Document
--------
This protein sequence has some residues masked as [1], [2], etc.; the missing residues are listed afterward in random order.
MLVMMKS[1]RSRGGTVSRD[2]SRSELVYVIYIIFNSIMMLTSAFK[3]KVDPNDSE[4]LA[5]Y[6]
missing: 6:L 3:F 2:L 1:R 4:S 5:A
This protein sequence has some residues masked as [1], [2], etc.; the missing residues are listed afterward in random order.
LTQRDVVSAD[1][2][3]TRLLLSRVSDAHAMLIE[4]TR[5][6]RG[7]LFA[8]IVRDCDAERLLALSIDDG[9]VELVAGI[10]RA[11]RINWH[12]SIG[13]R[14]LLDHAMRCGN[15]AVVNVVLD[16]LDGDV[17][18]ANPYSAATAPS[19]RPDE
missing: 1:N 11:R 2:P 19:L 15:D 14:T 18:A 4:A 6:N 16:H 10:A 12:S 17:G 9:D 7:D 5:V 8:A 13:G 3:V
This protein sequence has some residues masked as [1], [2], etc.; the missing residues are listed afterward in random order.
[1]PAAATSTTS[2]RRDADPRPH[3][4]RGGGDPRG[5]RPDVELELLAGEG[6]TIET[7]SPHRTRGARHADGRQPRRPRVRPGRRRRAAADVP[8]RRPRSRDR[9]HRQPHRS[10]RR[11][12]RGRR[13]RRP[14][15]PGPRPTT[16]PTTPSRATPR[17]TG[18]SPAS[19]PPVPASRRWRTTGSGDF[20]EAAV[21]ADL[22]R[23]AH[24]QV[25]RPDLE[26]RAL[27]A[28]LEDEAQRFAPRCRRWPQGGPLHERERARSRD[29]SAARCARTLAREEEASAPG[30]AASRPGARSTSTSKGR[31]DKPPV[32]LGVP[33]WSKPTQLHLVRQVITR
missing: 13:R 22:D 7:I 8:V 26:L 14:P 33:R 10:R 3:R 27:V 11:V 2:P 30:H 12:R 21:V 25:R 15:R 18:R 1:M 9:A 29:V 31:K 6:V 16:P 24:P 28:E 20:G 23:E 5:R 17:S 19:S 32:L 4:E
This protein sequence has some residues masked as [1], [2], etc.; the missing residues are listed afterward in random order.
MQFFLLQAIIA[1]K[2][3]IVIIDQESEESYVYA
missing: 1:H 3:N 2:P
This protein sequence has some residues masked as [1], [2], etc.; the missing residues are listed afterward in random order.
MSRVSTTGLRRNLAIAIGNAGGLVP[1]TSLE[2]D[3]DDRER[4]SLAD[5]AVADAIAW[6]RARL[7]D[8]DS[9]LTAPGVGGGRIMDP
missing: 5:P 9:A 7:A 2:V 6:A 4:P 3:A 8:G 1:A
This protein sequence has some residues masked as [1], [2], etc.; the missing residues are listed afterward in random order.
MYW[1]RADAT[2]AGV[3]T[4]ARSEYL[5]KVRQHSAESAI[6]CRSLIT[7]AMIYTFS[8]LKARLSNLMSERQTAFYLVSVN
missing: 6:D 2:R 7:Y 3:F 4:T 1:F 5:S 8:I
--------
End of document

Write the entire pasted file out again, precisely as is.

This protein sequence has some residues masked as [1], [2], etc.; the missing residues are listed afterward in random order.
MLVMMKS[1]RSRGGTVSRD[2]SRSELVYVIYIIFNSIMMLTSAFK[3]KVDPNDSE[4]LA[5]Y[6]
missing: 6:L 3:F 2:L 1:R 4:S 5:A
This protein sequence has some residues masked as [1], [2], etc.; the missing residues are listed afterward in random order.
LTQRDVVSAD[1][2][3]TRLLLSRVSDAHAMLIE[4]TR[5][6]RG[7]LFA[8]IVRDCDAERLLALSIDDG[9]VELVAGI[10]RA[11]RINWH[12]SIG[13]R[14]LLDHAMRCGN[15]AVVNVVLD[16]LDGDV[17][18]ANPYSAATAPS[19]RPDE
missing: 1:N 11:R 2:P 19:L 15:D 14:T 18:A 4:A 6:N 16:H 10:A 12:S 17:G 9:D 7:D 5:V 8:A 13:G 3:V
This protein sequence has some residues masked as [1], [2], etc.; the missing residues are listed afterward in random order.
[1]PAAATSTTS[2]RRDADPRPH[3][4]RGGGDPRG[5]RPDVELELLAGEG[6]TIET[7]SPHRTRGARHADGRQPRRPRVRPGRRRRAAADVP[8]RRPRSRDR[9]HRQPHRS[10]RR[11][12]RGRR[13]RRP[14][15]PGPRPTT[16]PTTPSRATPR[17]TG[18]SPAS[19]PPVPASRRWRTTGSGDF[20]EAAV[21]ADL[22]R[23]AH[24]QV[25]RPDLE[26]RAL[27]A[28]LEDEAQRFAPRCRRWPQGGPLHERERARSRD[29]SAARCARTLAREEEASAPG[30]AASRPGARSTSTSKGR[31]DKPPV[32]LGVP[33]WSKPTQLHLVRQVITR
missing: 13:R 22:D 7:I 8:V 26:L 14:P 33:R 10:R 3:R 27:V 11:V 2:P 30:H 12:R 21:V 25:R 15:R 18:R 1:M 9:A 29:V 31:K 6:V 16:P 24:P 28:E 20:G 23:E 5:R 17:S 19:S 32:L 4:E
This protein sequence has some residues masked as [1], [2], etc.; the missing residues are listed afterward in random order.
MQFFLLQAIIA[1]K[2][3]IVIIDQESEESYVYA
missing: 1:H 3:N 2:P
This protein sequence has some residues masked as [1], [2], etc.; the missing residues are listed afterward in random order.
MSRVSTTGLRRNLAIAIGNAGGLVP[1]TSLE[2]D[3]DDRER[4]SLAD[5]AVADAIAW[6]RARL[7]D[8]DS[9]LTAPGVGGGRIMDP
missing: 5:P 9:A 7:A 2:V 6:A 4:P 3:A 8:G 1:A
This protein sequence has some residues masked as [1], [2], etc.; the missing residues are listed afterward in random order.
MYW[1]RADAT[2]AGV[3]T[4]ARSEYL[5]KVRQHSAESAI[6]CRSLIT[7]AMIYTFS[8]LKARLSNLMSERQTAFYLVSVN
missing: 6:D 2:R 7:Y 3:F 4:T 1:F 5:S 8:I